Vast offshore reserves were supposed to be another pillar of Brazil’s newfound prosperity. Instead, government policies toward the oil company and a huge network of kickbacks and bribery illustrate much of what’s still wrong in Brazil. 

Here is a clear simple explanation of how the kickback scheme worked, courtesy of David Segal of the New York Times: “A small number of top Petrobras officials colluded with a cartel of companies to overcharge the oil company for construction and service work. The cartel would decide which of its member companies would win a contract to, for instance, service an oil rig or build part of a refinery. This fake competition was overseen by Petrobras confederates, who were rewarded with bribes. They kept some of the money but shared much of it with political figures.”

Segal’s piece does a good job of explaining how “Operation Carwash,” a scandal that barely registers in the U.S., has completely convulsed Brazil. 

Millions of dollars were allegedly funneled directly to politicians and political parties. Charges were filed last week against the speaker of the lower house of Brazil’s congress, and a former president.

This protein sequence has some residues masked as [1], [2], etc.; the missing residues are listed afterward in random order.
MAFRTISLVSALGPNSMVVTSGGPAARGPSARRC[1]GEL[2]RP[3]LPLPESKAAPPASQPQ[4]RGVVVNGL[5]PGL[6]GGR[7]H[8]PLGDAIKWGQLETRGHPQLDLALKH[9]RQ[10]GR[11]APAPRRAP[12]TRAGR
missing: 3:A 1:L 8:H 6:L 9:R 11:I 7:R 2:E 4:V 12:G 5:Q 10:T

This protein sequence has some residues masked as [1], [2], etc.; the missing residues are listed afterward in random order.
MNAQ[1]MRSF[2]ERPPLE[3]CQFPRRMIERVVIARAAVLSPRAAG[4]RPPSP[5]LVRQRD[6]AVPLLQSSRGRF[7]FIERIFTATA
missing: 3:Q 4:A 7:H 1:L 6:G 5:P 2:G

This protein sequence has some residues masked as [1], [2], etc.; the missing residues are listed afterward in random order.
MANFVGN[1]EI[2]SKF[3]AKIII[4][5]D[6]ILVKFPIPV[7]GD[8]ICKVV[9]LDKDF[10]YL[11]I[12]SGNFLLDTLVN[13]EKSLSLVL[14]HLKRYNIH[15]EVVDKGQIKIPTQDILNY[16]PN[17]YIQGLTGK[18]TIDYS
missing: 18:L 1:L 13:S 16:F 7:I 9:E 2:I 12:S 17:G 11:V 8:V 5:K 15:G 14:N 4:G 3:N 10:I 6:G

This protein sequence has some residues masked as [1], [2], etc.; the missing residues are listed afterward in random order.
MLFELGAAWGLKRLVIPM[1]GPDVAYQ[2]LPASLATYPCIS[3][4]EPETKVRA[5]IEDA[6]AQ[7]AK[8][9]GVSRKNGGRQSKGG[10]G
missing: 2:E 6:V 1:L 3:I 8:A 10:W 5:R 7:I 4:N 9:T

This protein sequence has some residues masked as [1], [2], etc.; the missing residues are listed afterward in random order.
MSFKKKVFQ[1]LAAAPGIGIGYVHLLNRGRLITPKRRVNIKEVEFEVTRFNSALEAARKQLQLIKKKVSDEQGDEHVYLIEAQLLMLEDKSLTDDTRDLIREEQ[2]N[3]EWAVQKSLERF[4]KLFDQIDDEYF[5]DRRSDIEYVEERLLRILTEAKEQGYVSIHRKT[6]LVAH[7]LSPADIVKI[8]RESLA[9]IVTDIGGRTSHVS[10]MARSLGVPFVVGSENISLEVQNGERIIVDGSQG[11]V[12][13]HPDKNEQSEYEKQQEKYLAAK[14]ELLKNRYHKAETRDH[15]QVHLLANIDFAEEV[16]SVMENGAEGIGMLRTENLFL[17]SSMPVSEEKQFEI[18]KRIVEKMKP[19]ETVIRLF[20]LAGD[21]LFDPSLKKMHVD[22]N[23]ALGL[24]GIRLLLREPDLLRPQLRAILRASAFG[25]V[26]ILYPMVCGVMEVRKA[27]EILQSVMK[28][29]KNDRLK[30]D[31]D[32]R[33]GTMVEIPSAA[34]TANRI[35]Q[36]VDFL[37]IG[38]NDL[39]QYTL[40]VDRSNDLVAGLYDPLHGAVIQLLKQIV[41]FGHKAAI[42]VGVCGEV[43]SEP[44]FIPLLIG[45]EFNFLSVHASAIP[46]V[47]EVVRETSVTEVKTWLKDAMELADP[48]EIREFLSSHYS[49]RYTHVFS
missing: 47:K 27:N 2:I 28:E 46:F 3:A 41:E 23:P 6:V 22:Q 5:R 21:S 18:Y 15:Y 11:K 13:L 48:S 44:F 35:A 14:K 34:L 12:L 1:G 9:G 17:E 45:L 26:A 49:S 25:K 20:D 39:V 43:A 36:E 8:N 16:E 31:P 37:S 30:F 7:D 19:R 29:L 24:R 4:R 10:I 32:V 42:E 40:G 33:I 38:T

Many Brazilians can’t believe that Rousseff, who served for a time as chairwoman of the Petrobras board, didn’t know. She insists she didn’t. But less than a year after winning reelection, she’s in very serious trouble. 

What happens now? How long will it take for Brazil to climb out of its hole? In the meantime, are next year’s Olympics in trouble? 

Among those implicated in the Petrobras scandal are companies responsible for constructing many of the Olympic venues.  

But there always are worries about whether the host country will be ready. The recent history of the games in other questionable venues (remember the concerns about Athens?), as well as Brazil’s success at hosting the World Cup tournament, suggest it’s not unreasonable to expect things to go passably well.

And here’s a sliver of hope: an argument that the existence of an independent judiciary willing to go after powerful people, and a middle class demanding better governance mean Brazilian democracy is actually maturing

Perhaps. But not nearly as fast, or as much, as Brazilians had thought.

Comments (2)

  1. Submitted by Neal Rovick on 09/04/2015 - 09:07 am.

    Commodity booms are best for those that own the means of exploiting the commodity–which most often does not include the people at the bottom of the economic ladder.

    The real issue facing Brazil and the world is that the percent of people required to do/make/produce is far fewer than ever before, and modernization of an economy only makes it worse for those who had little to begin with.

  2. Submitted by Steve Titterud on 09/04/2015 - 01:16 pm.

    Brazil’s real priorities are shown by the fact…

    …there is virtually no treatment of sewage in its cities, e.g. Rio de Janeiro.

    To speak about “prosperity” in a country where a fundamental public service like water treatment barely exists, causes cognitive dissonance. What kind of “prosperity” is this, and for whom ?